“On the Lawn,” a production put on by the Georgetown University theater and performance studies program, inventively highlights issues of climate change, ecological conquest and land transformation through contemporary musical theater. The show is an artistic, experimental 90-minute examination of the physical presence of the lawn in American culture and its role in our relationship to the Earth.
“On the Lawn,” which is running from November 14 to the 16th, was co-created and co-directed by two members of the New York-based LubDub Theatre Co., Geoff Kanick and Caitlin Nasema Cassidy (COL ’11), in collaboration with Georgetown’s theater and performance studies program. “On the Lawn” was brought to the Davis Performing Arts Center by Maya Roth, artistic director of the center, as part of the 2019-20 season of student-focused productions, which incorporates students from all walks of life and passions.
In May 2019, Georgetown students began working with LubDub Theatre Co. and brought the play to Georgetown in August 2019, directly incorporating the voices of students, faculty and local designers in each aspect of the production. The co-creators have remained at Georgetown since rehearsals began on October, constantly working with the community to craft this theatrical experiment.
The students provided distinct views on their perception of grass and backyards in the writing of the play, which created a platform for the entire Georgetown community to reimagine its relationship with lawns. The play highlights students’ individuality throughout every scene while connecting viewers through the lens of climate activism.
The production’s cast and crew include Georgetown students of all ages, backgrounds and academic paths and not necessarily actors, united by a common interest in this innovative call for awareness, according to Cassidy.
“Students are rolling up from baseball practice and football games and coming from the School of Nursing,” Cassidy said in an interview with The Hoya. “And that is how we want to make the work: that kind of collaboration and with people coming from lots of different angles and places and practices.”
“On the Lawn” was developed as an urgent response to the climate crisis. In an effort to integrate climate change issues into daily lives, the directors wanted to explore backyards. Eventually, the creators focused on the tangibility of lawns and their potential as a spark for widespread personal connection, according to Cassidy.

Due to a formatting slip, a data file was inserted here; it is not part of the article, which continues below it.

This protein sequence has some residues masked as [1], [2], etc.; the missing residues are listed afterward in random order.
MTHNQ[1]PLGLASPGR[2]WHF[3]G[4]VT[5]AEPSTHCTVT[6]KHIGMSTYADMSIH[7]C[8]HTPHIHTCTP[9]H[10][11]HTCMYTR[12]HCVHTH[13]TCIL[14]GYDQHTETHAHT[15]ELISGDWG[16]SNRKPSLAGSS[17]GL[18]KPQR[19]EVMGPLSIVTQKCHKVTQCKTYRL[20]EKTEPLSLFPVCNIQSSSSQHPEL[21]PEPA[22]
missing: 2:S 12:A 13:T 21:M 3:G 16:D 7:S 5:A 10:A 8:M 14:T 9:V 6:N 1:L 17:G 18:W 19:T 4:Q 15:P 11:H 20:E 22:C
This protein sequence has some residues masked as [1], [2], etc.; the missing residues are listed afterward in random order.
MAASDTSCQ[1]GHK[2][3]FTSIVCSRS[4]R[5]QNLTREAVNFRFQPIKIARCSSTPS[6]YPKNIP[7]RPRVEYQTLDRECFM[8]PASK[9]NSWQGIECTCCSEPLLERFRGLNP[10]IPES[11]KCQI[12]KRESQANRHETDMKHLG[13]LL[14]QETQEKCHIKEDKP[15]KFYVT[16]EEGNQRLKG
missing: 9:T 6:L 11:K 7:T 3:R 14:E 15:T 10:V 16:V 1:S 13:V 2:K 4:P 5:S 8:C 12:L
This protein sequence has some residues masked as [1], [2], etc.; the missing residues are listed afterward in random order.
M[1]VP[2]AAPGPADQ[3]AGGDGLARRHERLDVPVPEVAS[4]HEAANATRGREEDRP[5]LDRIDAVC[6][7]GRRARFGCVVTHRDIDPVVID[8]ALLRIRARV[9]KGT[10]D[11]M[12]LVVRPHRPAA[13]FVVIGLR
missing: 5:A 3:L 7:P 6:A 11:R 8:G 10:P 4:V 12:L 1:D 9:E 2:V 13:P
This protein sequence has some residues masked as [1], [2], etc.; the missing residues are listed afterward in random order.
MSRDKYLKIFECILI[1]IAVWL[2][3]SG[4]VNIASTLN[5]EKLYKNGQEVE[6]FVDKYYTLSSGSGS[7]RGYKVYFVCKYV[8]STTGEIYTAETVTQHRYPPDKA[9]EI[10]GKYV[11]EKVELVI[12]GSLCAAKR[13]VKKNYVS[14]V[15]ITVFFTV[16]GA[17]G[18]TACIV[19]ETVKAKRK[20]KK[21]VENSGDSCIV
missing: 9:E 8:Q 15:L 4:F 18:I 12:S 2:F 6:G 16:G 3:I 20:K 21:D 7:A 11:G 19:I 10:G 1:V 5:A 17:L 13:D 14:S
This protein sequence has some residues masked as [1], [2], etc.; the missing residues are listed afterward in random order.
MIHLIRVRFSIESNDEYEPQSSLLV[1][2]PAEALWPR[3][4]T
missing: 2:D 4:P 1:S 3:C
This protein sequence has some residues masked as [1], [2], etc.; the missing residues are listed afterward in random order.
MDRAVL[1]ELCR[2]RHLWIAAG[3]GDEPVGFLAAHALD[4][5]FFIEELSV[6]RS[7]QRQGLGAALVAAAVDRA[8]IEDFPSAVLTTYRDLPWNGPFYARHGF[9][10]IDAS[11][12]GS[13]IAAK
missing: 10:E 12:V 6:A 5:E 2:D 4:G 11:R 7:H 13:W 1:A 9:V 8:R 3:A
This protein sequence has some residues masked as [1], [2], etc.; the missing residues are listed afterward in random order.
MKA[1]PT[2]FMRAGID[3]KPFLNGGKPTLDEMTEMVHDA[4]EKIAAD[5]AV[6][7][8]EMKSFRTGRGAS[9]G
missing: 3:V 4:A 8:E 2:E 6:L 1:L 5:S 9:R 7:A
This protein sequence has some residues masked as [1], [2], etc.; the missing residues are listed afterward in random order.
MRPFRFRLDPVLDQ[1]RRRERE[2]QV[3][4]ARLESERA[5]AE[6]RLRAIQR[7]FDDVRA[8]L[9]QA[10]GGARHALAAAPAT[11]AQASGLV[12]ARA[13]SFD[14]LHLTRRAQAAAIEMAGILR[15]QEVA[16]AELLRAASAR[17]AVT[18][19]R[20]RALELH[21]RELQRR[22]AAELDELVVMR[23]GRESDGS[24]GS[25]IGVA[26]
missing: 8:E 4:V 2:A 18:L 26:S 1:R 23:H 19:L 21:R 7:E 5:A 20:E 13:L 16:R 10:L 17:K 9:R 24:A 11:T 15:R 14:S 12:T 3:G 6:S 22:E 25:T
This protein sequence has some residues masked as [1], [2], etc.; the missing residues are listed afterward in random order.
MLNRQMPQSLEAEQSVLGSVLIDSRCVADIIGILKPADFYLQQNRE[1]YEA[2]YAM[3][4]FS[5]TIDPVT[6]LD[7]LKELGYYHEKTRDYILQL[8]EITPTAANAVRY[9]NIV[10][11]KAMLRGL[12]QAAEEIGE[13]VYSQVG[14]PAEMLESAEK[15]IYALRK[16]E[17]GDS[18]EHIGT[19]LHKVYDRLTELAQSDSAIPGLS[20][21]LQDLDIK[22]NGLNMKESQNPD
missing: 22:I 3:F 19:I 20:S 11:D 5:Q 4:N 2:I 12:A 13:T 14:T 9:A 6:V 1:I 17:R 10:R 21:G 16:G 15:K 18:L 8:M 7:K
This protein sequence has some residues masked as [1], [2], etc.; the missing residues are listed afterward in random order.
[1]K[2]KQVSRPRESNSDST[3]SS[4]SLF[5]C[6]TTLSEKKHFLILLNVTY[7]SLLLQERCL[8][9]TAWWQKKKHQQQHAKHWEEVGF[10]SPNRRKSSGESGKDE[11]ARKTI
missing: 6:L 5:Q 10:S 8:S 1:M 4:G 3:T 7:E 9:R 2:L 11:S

“People were bursting at the seams to talk to us about their lawns,” Cassidy said. “It was like everyone had a story, and even if they didn’t have a lawn they had grown up by a park or a forest.”
The ubiquity of lawns in the imagery of Americana made the random topic an ideal space to spark a societal discussion, according to Cassidy.
“The most exciting thing about lawns for me is because they are everywhere in this country, they are a site for major potential change,” Cassidy said.
The power of “On the Lawn” resides in its ability to transform an object as simple as grass into a medium for complex issues. The minimalist set, focused solely on grass, acts as a canvas for the cast’s forceful display of music and dance.
The artistic elements transport the audience into the life of the lawn, examining its transformation throughout history and establishment as a landmark feature of suburbia. The actor’s movements on the stage create a sense of dynamism and drive the play, while emphasizing the remodeling of the traditional depiction of a lawn, from a facet of American culture into a model for activism.
In these performances, the audience witnesses the human desire to possess land, often in excess, and the history of the exploitation of nature. The production’s intensity promotes critical thinking and encourages an emotional response deeply rooted in awareness and perspective. “On the Lawn” proves that an examination of the physicality of grass, particularly its simplistic nature, can lead humans to inspect their own roles as passive witnesses to anthropogenic issues, even if the premise seems outlandish.
The presentation at the Davis Center is a draft, as the directors plan to expand “On the Lawn” outside of Georgetown. In spring 2021, the play will have its off-Broadway debut, allowing an even larger community to unearth their connection to the planet by redefining the concept of lawns.
“On the Lawn” showcases the fluidity and collaboration of the modern theatrical process, as the play’s constant evolution will mirror societal responses to current and future ecological issues, especially in relation to climate change in the backyard, the aspect of society most clearly seen by everyday Americans.